this.rectsState[idx].y = iY(t);
        return '';
      };
    });
};

When we trigger a new animation via the transition method, possible active animations will be stopped automatically by the D3.js routines. Unfortunately, animations are executed asynchrony. That means the last cycle will be still executed for every element independently of a new animation. This can lead to a jumping animation when inserting new entries or deleting entries. We can work around this behavior by calling the D3.js method interrupt at the affected elements before starting a new animation. To stop a running animation safely, let us insert a few more lines of source code at the beginning of our animateRects method:

public animateRects(): void {
  svg
    .selectAll('rect')
    .interrupt();
  ...
};

How do I respond to property changes automatically?

During pie chart development I also came across this problem. How can I avoid the animation method must manually be triggered each time data changes? For an Angular component, you can respond to property changes using the ngOnChanges method. The problem using this method is that ngOnChanges only fires when properties are changed from the outside. Plus, the corresponding properties have to be marked with the @Input decorator. Furthermore, changes within arrays or objects are not detected automatically.

When Angular itself checks if property values have changed, in other words on each test cycle, the Angular component method ngDoCheck is triggered. At this point, we can implement a check and can analyze whether values relevant to the animation have changed.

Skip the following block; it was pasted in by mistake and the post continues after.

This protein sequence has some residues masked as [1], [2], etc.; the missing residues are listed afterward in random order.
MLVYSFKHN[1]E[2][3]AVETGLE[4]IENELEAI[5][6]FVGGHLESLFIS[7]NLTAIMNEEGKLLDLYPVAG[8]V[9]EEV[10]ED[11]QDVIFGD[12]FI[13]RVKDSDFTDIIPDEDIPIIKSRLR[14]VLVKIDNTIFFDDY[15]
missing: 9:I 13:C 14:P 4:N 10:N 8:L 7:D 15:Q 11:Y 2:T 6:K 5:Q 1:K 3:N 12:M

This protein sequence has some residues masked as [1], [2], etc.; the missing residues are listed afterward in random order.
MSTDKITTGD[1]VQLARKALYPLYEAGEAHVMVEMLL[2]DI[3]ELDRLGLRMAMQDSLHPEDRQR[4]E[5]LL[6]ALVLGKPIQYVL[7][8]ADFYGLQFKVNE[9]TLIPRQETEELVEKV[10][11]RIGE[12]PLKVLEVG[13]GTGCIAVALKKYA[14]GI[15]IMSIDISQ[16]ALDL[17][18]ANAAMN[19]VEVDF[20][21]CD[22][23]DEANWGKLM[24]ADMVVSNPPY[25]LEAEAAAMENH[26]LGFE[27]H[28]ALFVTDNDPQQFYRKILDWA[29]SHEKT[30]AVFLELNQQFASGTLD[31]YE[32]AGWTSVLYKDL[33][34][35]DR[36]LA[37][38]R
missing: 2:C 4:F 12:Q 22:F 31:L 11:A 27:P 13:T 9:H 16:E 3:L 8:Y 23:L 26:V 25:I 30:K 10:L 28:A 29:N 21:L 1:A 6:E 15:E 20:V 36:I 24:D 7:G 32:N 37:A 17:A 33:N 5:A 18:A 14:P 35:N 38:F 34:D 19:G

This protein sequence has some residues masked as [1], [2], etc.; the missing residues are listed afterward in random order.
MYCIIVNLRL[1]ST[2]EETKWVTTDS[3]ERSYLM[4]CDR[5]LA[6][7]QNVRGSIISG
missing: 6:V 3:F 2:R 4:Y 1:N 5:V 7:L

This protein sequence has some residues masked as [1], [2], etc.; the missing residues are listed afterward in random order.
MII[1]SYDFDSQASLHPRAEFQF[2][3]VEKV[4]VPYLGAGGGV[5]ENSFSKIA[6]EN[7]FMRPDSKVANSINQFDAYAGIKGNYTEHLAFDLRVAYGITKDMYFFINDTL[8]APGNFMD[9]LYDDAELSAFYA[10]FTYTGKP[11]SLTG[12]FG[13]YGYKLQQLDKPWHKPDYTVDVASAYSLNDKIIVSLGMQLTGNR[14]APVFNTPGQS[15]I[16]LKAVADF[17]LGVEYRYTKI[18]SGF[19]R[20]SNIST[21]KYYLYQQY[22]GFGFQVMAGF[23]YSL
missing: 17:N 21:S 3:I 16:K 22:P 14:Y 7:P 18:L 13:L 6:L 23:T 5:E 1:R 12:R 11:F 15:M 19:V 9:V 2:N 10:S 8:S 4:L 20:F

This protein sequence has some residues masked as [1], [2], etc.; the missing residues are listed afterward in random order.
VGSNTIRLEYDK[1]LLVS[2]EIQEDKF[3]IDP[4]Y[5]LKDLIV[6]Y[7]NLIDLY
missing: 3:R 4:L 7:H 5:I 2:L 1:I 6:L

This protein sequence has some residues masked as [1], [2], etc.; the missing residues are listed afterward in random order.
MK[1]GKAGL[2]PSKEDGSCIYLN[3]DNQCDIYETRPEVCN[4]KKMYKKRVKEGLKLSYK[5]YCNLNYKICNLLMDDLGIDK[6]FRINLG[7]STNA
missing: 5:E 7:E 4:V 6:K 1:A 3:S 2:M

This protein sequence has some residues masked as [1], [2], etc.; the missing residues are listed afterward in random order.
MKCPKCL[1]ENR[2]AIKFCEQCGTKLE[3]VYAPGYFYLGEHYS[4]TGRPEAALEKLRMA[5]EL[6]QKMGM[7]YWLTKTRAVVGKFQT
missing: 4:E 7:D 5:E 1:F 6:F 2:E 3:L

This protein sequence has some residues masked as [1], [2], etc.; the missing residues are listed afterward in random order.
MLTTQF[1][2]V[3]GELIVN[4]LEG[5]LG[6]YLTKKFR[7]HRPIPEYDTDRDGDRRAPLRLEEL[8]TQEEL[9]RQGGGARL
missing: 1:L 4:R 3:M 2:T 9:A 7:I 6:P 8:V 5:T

Because of constantly changing values in our rects array during running animations, we cannot use this. We will need another array which contains the last detected final state to be reached. In our example I defined an array rectsLast and initialized it with data from our rects array. The ngDoCheck method might look like this:

ngDoCheck(){
  let changed = (this.rects.length !== this.rectsLast.length);
  if(!changed){
    for(let i=0; i < this.rects.length; ++i){
      const a = this.rects[i];
      const b = this.rectsLast[i];
      changed = changed || (a.x !== b.x) || (a.y !== b.y) 
                || (a.width !== b.width) || (a.height !== b.height);
      if(changed) break;
    }
  }
  if(changed){
    this.animateRects();
  }
};

Within our animateRects method we always first duplicate the final state from the rects array into the array rectsLast. We have to create a true copy, not just a new array of existing object references. In the example, I used the JSON methods stringify and parse to achieve this.

public animateRects(): void {
    this.rectsLast = JSON.parse(JSON.stringify(this.rects));
    ...
};

Et voilá: Each time the coordinates in our array rects change, in our representation these changes are going to be displayed with smooth animations. We don’t have to worry about whether an animation is running, nor do we need any additional method calls to detect data changes.